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Criminal Law
Wayne State University Law School
Broughton, J. Richard

Criminal Law Outline – Broughton – Fall 2008

I. INTRODUCTION TO CRIMINAL LAW
CRIMINALIZATION
1. Malum In Se – Something that is bad in and of itself (homicide, rape, etc). Almost always receive more severe punishment
2. Malum Prohibitum – things that are not necessarily bad in themselves but bad b/c we make them crimes/say they are bad in order to prevent other harmful actions or protect other interests

DEFINITION OF CRIME (generally speaking) – an act that causes social harm
® Can be produced by an act that is either malum in se or malum prohibitum
® Crime is an act against the whole community[Something that distinguishes a crime from a personal harm is the impact on the community] · When a crime is committed, it is a community that condemns the act – the prosecutor is the community’s representative
· Criminal wrongdoer subject to public punishment
· Upon conviction forced by govt. to give up their life, liberty, property as sign of moral blameworthiness of the moral act
· Unlike private wrongs (torts/breach of contract), crimes involve moral condemnation by community that is so severe it is carried out in the name of the political community and entails some degree of suffering/pain.

What is the Criminal Law?
® (Descriptive function) – Scope of definition – What does it include/exclude?
® (Normative function) – What should the criminal law be? – What is harmful? Deserves moral condemnation?

6th Amendment to the U.S. Constitution provides that “in all criminal prosecutions, the accused shall enjoy the right to a speedy and public trial, by an impartial jury.”

The examination of prospective jurors (venirepersons) is called a “voir dire”
Preemptory challenges are not based on cause.

The Due Process Clause of the U.S. Constitution requires the prosecutor to persuade the fact finder “beyond a reasonable doubt of every fact necessary to constitute the crime charged.”

HISTORICAL DEVELOPMENTS

Criminal law founded on common law (judicial decisions) roots in England
® Categorized crimes as Felonies and Misdemeanors
Legislative enactment of statutes [Model Penal Code] ® Most jurisdictions still follow Common law but also impose statutory regulations of crime which ALWAYS supersede common law

Limitations of Criminal Law
® Bill of Rights – Provides individual rights under Constitution (protections)

® Where does Congress get authority to enact the criminal law?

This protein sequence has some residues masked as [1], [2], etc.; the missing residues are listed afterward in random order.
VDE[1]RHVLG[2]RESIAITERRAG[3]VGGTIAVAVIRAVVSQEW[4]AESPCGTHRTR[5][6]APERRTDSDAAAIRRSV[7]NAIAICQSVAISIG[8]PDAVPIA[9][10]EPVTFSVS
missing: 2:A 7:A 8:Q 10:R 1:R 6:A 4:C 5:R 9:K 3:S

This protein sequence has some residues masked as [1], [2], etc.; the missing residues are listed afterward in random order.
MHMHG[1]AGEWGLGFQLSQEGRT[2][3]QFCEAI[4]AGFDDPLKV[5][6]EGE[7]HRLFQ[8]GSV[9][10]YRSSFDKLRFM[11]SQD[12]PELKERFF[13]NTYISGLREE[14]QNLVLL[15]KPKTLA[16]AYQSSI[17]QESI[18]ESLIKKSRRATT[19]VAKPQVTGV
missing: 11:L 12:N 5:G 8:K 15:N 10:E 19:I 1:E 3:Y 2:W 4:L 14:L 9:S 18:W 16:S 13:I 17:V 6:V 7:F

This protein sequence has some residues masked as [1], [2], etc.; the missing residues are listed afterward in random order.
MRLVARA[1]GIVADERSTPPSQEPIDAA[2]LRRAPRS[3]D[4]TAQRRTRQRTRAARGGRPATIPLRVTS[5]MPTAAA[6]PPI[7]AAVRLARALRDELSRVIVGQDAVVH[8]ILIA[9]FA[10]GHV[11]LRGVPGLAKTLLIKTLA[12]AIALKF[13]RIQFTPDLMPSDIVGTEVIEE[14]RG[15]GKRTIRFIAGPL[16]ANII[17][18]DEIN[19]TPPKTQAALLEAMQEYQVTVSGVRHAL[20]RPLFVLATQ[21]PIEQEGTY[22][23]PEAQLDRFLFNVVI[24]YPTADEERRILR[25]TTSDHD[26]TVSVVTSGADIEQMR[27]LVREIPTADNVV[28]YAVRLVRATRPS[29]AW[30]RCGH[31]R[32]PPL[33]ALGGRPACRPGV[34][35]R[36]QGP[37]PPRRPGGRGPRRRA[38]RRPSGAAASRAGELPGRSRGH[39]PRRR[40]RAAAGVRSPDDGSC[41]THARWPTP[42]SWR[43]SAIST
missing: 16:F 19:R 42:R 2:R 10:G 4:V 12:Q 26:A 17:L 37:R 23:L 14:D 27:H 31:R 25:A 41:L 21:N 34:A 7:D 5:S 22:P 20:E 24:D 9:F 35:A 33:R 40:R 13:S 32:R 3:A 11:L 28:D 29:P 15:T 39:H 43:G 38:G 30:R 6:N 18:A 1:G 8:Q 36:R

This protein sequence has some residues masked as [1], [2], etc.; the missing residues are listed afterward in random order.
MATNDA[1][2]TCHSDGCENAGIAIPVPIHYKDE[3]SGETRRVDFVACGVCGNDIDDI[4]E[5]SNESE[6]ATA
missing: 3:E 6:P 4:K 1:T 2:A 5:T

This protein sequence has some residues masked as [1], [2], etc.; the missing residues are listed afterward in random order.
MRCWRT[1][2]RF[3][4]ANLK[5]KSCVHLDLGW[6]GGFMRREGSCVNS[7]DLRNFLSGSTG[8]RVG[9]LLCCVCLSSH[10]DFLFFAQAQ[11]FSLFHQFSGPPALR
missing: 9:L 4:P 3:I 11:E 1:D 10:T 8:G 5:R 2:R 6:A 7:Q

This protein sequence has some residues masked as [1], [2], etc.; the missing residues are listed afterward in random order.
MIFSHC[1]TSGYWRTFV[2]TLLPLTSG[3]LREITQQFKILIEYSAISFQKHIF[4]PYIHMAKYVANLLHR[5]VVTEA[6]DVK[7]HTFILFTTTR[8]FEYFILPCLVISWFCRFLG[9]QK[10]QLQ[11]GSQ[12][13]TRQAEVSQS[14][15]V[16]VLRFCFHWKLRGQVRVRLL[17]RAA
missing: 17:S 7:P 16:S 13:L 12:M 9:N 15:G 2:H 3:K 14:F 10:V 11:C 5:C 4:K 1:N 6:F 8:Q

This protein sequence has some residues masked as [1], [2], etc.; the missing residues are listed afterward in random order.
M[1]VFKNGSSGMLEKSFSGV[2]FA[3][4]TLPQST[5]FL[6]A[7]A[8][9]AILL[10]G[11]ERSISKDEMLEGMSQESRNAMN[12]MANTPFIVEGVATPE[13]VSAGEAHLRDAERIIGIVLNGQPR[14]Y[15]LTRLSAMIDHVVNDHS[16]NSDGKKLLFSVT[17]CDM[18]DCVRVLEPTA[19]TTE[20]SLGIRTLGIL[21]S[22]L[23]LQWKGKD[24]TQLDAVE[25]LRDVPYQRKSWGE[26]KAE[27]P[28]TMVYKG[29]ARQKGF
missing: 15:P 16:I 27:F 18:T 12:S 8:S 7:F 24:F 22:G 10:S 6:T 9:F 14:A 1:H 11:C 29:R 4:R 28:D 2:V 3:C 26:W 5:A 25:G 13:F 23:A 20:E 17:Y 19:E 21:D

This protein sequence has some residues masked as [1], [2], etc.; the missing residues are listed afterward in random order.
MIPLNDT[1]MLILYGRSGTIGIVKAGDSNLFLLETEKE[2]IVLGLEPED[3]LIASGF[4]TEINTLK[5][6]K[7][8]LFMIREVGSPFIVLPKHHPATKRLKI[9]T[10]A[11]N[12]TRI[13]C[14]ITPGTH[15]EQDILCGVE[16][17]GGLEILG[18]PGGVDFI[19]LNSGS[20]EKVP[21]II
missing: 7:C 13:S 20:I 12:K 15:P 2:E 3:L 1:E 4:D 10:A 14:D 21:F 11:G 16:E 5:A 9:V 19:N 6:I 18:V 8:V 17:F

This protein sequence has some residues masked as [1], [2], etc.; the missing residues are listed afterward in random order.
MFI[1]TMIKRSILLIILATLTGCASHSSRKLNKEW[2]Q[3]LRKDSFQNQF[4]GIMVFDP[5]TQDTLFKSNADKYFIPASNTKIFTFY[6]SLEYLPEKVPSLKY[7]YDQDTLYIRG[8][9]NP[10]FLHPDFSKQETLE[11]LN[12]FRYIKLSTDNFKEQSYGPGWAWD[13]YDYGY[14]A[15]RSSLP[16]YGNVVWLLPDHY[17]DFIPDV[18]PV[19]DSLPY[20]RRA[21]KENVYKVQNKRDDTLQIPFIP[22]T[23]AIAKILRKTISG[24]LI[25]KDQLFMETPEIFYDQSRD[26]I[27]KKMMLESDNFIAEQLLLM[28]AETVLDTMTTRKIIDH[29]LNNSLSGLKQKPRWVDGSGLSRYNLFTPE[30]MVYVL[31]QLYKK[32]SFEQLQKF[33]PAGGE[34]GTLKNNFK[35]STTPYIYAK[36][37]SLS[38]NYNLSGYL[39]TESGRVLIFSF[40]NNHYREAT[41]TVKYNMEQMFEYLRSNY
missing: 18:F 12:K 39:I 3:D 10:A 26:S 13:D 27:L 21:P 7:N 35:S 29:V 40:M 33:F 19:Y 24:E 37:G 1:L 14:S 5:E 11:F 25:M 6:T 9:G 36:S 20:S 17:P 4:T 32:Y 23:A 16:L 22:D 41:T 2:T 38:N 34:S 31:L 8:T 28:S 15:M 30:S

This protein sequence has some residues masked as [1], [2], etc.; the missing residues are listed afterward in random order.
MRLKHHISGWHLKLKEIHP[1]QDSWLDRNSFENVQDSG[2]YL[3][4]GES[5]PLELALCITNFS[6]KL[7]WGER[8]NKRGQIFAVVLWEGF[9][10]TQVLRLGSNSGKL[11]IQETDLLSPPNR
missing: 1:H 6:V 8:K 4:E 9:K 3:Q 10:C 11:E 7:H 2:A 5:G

o Most federal criminal law is justified under authority of the Commerce Clause
o Most important of Congresses enumerated powers to enact substantive criminal laws
o Article 1, section 8 – Congress has power to regulate commerce b/w states, among foreign nations and Indian tribes
o Most domestic federal crimes are supported, at least in theory by commerce clause

3 Regulations [Commerce Clause] 1. Congress can regulate the channels of interstate commerce
2. Congress can regulate the instrumentalities of interstate commerce
3. Congress can regulate activities that have a substantial effect on interstate commerce

In addition, Article 1, Sections 9 & 10 – prohibit Bills of attainder and ex post facto laws – these limits apply both to Congress and state legislatures
® Bill of attainder – legislative act that inflicts punishment without a judicial trial
o A lot of laws try to inflict punishment beyond what we would normally consider – bills of attainders try to reach beyond that
® Ex post facto laws – Enacted after a crime has been committed – or attempts to punish someone through the retroactive application of a statute
o Purpose is to make sure that people have fair warning that their conduct can be punished as a crime – fair notice of the effect of a statute
o Also helps to protect individuals from vindictive legislation (legs. Trying to get somebody for something they did in the past – but wasn’t a crime at that time)

Leading case from 1798 Calder v. Bull
Unconstitutional ex post facto law if meets 4 criteria:
1. Criminalizes an act that was innocent at the time it was committed
2. Aggravates a crime or makes a crime greater than what it was at the time it was committed
3. If it changes the available punishment by inflicting greater punishment than was available at the time it was committed
4. If it alters the rules of evidence or permits the reception of less testimony for conviction as compared to what was required at the time it was committed

By its terms, Ex post facto law, only applies to legislative acts but the Due Process Clause would prohibit judges from doing anything that the legislature would be prohibited from doing